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$274 million investment will benefit national forests in 32 states

Agriculture Secretary Tom Vilsack announced more than $274 million in American Recovery and Reinvestment Act (ARRA) funds for forest facilities and trails and related ecosystems and watersheds. The 191 projects are located on Forest Service lands in 32 states. Including today, more than $936 million in Forest Service investments have been announced.

"The Recovery Act projects we're announcing today are central to creating jobs and building a better, stronger economy in the future," said Secretary Vilsack. "These projects exemplify President Obama's commitment to sustainability, reducing our environmental footprint and increasing energy efficiency, which will benefit the 178 million people who visit the National Forests each year, generate additional tourism activity and stimulate local economies."

Projects announced today include installing a photovoltaic solar cell system at Forest Service sites such as the San Dimas Technology and Development Center in southern California. This improvement will produce enough electricity to meet all of the center's needs, thus making it a "zero-net-energy" facility.

In Connecticut, Forest Service Research facilities at Hamden and Ansonia will receive new lighting, solar panels, and upgrades that will greatly improve energy efficiency. Other National Forest facilities and recreation sites will benefit from other visitor facility enhancements and restoring historic structures which interpret American's unique wildland heritage.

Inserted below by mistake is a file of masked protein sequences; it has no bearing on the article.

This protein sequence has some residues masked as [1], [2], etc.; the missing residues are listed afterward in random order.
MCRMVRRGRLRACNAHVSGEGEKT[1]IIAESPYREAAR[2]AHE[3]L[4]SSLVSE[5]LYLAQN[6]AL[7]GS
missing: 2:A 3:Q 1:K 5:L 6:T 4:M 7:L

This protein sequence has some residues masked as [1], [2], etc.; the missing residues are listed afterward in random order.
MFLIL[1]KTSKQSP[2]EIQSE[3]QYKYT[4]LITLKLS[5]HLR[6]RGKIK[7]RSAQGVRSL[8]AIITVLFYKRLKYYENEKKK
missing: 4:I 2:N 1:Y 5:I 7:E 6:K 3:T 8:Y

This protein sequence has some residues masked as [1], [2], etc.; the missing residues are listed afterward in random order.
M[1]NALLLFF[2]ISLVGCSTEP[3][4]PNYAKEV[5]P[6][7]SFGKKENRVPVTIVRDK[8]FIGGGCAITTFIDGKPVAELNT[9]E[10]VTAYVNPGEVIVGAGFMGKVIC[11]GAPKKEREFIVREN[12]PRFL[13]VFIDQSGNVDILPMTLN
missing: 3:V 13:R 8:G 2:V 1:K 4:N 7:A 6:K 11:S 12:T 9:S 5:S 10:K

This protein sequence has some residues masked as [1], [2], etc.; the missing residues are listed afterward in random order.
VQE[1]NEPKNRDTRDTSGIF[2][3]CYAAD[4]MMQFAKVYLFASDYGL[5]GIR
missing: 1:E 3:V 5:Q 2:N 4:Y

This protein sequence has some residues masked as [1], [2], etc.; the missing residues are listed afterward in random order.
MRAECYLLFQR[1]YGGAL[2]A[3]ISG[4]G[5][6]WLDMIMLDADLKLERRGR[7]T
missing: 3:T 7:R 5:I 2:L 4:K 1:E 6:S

The Forest Service Trails System provides miles of recreational opportunities and access to the backcountry for a wide diversity of users including hikers, horseback riders, mountain bikers, cross-country skiers, snowmobilers, hunters, fishing enthusiasts, and all-terrain vehicle riders. Trails bring together people of all ages and abilities, encourage healthy lifestyles, and promote general well-being. Many of the projects will be accomplished through partner and youth organizations which add the benefit of collaboration and community building. Work on trail projects will provide Job Corps members with opportunities to further develop skills and gain additional experience in natural resource management. Trail maintenance activities include clearing fallen trees, repairing trail signs, improving water drainage, maintaining bridges, reducing erosion, repairing trail head and parking areas, and trail decommissioning that eliminates unneeded trails.

Related ecosystem and watershed projects will be carried out to assure that areas receiving high visitation are repaired and restored. This will protect soil, vegetation, wildlife and fish habitat, and water quality, so that the National Forests can continue to provide improved water quality, clean air, and high level recreation opportunities to the American public.

by S. C.
23 july 2009, Food & Fun > Nature

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